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Zombies? Vegas? Zack Snyder rolls the dice in ‘Army of the Dead’

Matthias Schweighofer (left) and Dave Bautista in "Army of the Dead."Clay Enos/Netflix via AP

It sounds like that old ad for Reese’s peanut butter cups: “You put a heist movie in my zombie film!” “You put a zombie thriller in my heist flick!” Yet “Army of the Dead” is more than the sum of its basted-together parts — barely. Exuberantly violent, clocking in at nearly 2½ hours, and available on Netflix, the movie’s the latest action megillah from director Zack Snyder, who’s still doing a victory lap after the recent release of his four-hour “Justice League” cut. The man does like them big.

Here he not only envisions an outbreak of the undead that consumes an entire American city — although Las Vegas might more properly be called a mugging with civic ordinances and a floorshow — but an attempt to steal $200 million from a safe in the basement of a hotel in the center of a ravening horde of flesh-eaters. Easy Peasy, in the words of the mysterious Mr. Tanaka (Hiroyuki Sanada), who says it’s his money and who has hired Scott Ward (Dave Bautista) to put together a crew for the heist. They have four days before the army drops a tactical nuke on the city.

Ward was a hero of the battle for Las Vegas, which ended with the few remaining humans evacuated and the city walled off with cargo containers. That conflict and the initial desert highway catastrophe that precedes it take up the long pre-title scenes of “Army of the Dead,” a sequence from which the movie never really recovers. The sight of zombie strippers, undead Elvis impersonators, and decaying casino gamblers dispatched in gruesome slo-mo style by Scott and other civilian warriors makes a statement on the American way of entertainment that may be only partially intended. Snyder can do shock humor, but he can’t really do irony, at least not the kind that stings.



Scott assembles the team in classic genre fashion: tough-but-tender Maria (Ana de la Reguera), who fought alongside him in the wars; Vanderohe (Omari Hardwick), whose weapon of choice is a circular saw; ace zombie killer Guzman (Raúl Castillo); prissy German safecracker Dieter (Matthias Schweighöfer); and so on. Stand-up comic Tig Notaro is refreshingly caustic as the pilot who’ll be steering the escape chopper, and Garret Dillahunt plays Tanaka’s inside man on the team, meaning he’s probably not to be trusted. For family conflict, Ward’s estranged daughter Kate (Ella Purnell) is along for the ride. There are others, but they might as well be wearing Starfleet red shirts.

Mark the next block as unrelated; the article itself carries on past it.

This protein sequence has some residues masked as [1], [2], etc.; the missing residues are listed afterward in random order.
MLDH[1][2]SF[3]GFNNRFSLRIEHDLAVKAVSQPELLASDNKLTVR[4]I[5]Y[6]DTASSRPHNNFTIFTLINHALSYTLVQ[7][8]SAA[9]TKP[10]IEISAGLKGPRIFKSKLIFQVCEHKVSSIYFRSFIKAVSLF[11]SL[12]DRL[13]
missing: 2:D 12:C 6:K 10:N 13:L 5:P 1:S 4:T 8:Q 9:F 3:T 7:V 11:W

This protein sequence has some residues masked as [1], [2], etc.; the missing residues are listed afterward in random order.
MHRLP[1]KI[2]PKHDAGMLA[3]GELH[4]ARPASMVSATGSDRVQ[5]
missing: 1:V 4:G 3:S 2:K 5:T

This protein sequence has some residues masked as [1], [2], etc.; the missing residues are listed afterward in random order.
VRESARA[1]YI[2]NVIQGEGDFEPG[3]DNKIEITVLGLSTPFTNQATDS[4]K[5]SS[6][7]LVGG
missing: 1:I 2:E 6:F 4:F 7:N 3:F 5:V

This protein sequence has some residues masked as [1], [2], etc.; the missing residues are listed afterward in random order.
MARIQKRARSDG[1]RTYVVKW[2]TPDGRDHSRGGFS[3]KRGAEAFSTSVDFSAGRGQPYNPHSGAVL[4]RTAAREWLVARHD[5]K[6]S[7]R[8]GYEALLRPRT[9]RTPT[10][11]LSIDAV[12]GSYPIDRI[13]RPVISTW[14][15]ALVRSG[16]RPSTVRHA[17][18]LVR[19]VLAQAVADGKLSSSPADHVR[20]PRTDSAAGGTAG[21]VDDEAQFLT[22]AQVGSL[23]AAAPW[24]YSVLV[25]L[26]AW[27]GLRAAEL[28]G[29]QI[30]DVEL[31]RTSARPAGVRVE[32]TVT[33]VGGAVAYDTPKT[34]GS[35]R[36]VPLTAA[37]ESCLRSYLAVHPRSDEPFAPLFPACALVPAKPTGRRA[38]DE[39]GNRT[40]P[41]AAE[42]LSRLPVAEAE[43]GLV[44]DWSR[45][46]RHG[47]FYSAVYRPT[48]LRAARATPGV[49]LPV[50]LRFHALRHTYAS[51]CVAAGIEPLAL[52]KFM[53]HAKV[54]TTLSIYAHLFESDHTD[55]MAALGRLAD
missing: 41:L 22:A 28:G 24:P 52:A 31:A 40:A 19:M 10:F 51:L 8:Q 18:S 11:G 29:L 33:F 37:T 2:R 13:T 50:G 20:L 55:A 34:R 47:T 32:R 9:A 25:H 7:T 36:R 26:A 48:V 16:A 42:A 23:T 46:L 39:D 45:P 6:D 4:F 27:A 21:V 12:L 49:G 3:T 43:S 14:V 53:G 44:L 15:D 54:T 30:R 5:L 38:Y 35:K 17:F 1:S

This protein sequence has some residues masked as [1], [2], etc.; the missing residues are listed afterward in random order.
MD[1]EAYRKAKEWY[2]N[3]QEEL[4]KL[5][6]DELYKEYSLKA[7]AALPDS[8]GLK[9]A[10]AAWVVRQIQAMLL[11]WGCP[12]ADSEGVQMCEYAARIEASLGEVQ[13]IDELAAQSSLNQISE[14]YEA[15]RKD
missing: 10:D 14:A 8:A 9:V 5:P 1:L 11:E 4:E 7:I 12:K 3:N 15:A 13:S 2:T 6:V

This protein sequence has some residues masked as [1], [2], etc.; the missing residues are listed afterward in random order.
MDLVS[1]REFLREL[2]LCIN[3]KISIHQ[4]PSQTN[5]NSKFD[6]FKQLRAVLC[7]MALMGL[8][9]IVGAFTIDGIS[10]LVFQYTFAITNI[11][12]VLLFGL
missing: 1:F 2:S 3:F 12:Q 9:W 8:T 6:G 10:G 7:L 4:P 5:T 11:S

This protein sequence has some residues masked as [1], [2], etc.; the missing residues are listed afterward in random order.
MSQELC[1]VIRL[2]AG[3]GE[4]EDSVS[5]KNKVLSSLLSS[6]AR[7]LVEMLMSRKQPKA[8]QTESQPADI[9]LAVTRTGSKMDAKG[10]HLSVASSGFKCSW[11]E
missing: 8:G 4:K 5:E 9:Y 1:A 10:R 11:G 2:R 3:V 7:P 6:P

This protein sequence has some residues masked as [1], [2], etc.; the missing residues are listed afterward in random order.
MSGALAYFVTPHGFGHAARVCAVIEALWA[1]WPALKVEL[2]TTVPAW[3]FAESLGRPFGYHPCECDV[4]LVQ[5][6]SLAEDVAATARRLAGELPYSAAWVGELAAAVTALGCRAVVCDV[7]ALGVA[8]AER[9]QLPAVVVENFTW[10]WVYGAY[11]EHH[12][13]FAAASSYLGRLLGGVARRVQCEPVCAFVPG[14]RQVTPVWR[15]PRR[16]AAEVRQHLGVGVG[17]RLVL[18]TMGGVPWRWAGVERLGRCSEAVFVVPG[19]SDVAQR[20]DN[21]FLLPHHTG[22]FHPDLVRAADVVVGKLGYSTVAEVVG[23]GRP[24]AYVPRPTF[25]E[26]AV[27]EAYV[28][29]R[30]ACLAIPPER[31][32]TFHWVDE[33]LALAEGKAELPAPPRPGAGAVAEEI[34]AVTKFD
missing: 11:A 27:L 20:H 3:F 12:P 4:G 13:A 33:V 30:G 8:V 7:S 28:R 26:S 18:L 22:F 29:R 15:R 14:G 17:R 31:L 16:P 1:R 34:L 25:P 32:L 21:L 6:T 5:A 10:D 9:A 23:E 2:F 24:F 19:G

So “Army of the Dead” is overloaded from the get-go, with enough characters and clashes for a long-form TV series like Spain’s “Money Heist.” The script, by Snyder, Shay Hatten, and Joby Harold, structures the film as a series of action or suspense set-pieces periodically interrupted by dramatic moments that, time and again, let the air out of the film’s tires. Give us the heroes playing limbo through a ballroom crammed with hibernating zombies, and the movie is great pulpy fun. Whenever Scott and Kate start hashing out their issues in dialogue from a subpar family therapy session, you may want to check your watch.

Do you know one reason zombie movies are so popular, by the way? They let audiences indulge their blood lust on humans who aren’t really human. When Maria uses a rotary cannon in one scene to reduce an oncoming zombie to gobbets of flesh, it doesn’t really matter — it’s just a zombie! Curiously, “Army of the Dead” messes with the formula by positing two kinds of zombies: the usual proletarian shamblers and a higher race of “Alphas” led by a Manson-esque zombie king (Richard Cetrone) and his zombie showgirl queen (stuntwoman-actress Athena Perample). Are we meant to feel sympathy for these devils? Perhaps. As one character notes, “You don’t see the zombies [expletive]-ing each other over.”


From left: Dave Bautista, Omari Hardwick, Tig Notaro, Samantha Win, Colin Jones, Matthias Schweighöfer, Raúl Castillo, and Ana de la Reguera in "Army of the Dead." Clay Enos/Netflix

Some films wear their length like an epic and some just wear you out; “Army of the Dead” tends increasingly toward the latter. But this is the first project to convince me that Bautista can hold down a movie and that he’s more than a chip off The Rock, and the film’s vision of a city built on sand and suckers but reduced to rotting cannibalism has a dark poetic pull. Why stop at a heist? Why not a zombie Vegas musical? You can call it “Ghouls and Dolls.”



Directed by Zack Snyder. Written by Snyder, Shay Hatten, and Joby Harold. Starring Dave Bautista, Omari Hardwick, Ella Purnell, Tig Notaro. Available on Netflix. 148 minutes. R (strong bloody violence, gore and language throughout, some sexual content and brief nudity/graphic nudity).